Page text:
Modulating metastasis by a lymphangiogenic switch in prostate cancer

Authors

  • Ebba Brakenhielm,

    1. Department of Urology, David Geffen School of Medicine at UCLA, Los Angeles, CA
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    • The first two authors contributed equally to this work.

  • Jeremy B. Burton,

    1. Department of Molecular & Medical Pharmacology, David Geffen School of Medicine at UCLA, Los Angeles, CA
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    • The first two authors contributed equally to this work.

  • Mai Johnson,

    1. Department of Molecular & Medical Pharmacology, David Geffen School of Medicine at UCLA, Los Angeles, CA
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  • Nelson Chavarria,

    1. Department of Urology, David Geffen School of Medicine at UCLA, Los Angeles, CA
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  • Kouki Morizono,

    1. Department of Microbiology, Immunology and Molecular Genetics, David Geffen School of Medicine at UCLA, Los Angeles, CA
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  • Irvin Chen,

    1. Department of Microbiology, Immunology and Molecular Genetics, David Geffen School of Medicine at UCLA, Los Angeles, CA
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  • Kari Alitalo,

    1. Molecular/Cancer Biology Laboratory and Ludwig Institute for Cancer Research, Helsinki University Central Hospital, Helsinki, Finland
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  • Lily Wu

    Corresponding author
    1. Department of Urology, David Geffen School of Medicine at UCLA, Los Angeles, CA
    2. Department of Molecular & Medical Pharmacology, David Geffen School of Medicine at UCLA, Los Angeles, CA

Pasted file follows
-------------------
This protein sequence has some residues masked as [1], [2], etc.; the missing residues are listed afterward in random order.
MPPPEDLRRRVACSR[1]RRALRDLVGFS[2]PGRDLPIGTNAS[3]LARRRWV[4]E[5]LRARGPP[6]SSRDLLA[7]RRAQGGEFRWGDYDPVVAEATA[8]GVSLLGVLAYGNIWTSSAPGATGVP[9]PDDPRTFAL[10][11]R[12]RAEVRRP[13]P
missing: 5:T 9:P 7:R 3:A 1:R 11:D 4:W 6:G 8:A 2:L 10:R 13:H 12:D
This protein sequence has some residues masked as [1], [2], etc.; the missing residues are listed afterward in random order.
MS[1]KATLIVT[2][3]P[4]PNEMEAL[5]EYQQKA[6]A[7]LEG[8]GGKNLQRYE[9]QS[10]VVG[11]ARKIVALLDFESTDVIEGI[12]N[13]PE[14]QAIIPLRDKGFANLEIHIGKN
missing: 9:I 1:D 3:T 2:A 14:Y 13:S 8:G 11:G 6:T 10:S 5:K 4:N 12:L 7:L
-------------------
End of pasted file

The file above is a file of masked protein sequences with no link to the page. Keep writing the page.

3. Crump Institute of Molecular Imaging, David Geffen School of Medicine at UCLA, Los Angeles, CA
    • Department of Urology, MRL 2210, Box 951738, University of California, Los Angeles, CA 90095-1738, USA
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    • Fax: +310-206-5343.


Abstract

Prostate cancer dissemination is difficult to detect in the clinic, and few treatment options exist for patients with advanced-stage disease. Our aim was to investigate the role of tumor lymphangiogenesis during metastasis. Further, we implemented a noninvasive molecular imaging technique to facilitate the assessment of the metastatic process. The metastatic potentials of several human prostate cancer xenograft models, LAPC-4, LAPC-9, PC3 and CWR22Rv-1 were compared. The cells were labeled with luciferase, a bioluminescence imaging reporter gene, to enable optical imaging. After tumor implantation the animals were examined weekly during several months for the appearance of metastases. Metastatic lesions were confirmed by immunohistochemistry. Additionally, the angiogenic and lymphangiogenic profiles of the tumors were characterized. To confirm the role of lymphangiogenesis in mediating metastasis, the low-metastatic LAPC-9 tumor cells were engineered to overexpress VEGF-C, and the development of metastases was evaluated. Our results show CWR22Rv-1 and PC3 tumor cell lines to be more metastatic than LAPC-4, which in turn disseminates more readily than LAPC-9. The difference in metastatic potential correlated with the endogenous production levels of lymphangiogenic growth factor VEGF-C and the presence of tumor lymphatics. In agreement, induced overexpression of VEGF-C in LAPC-9 enhanced tumor lymphangiogenesis leading to the development of metastatic lesions. Taken together, our studies, based on a molecular imaging approach for semiquantitative detection of micrometastases, point to an important role of tumor lymphatics in the metastatic process of human prostate cancer. In particular, VEGF-C seems to play a key role in prostate cancer metastasis. © 2007 Wiley-Liss, Inc.

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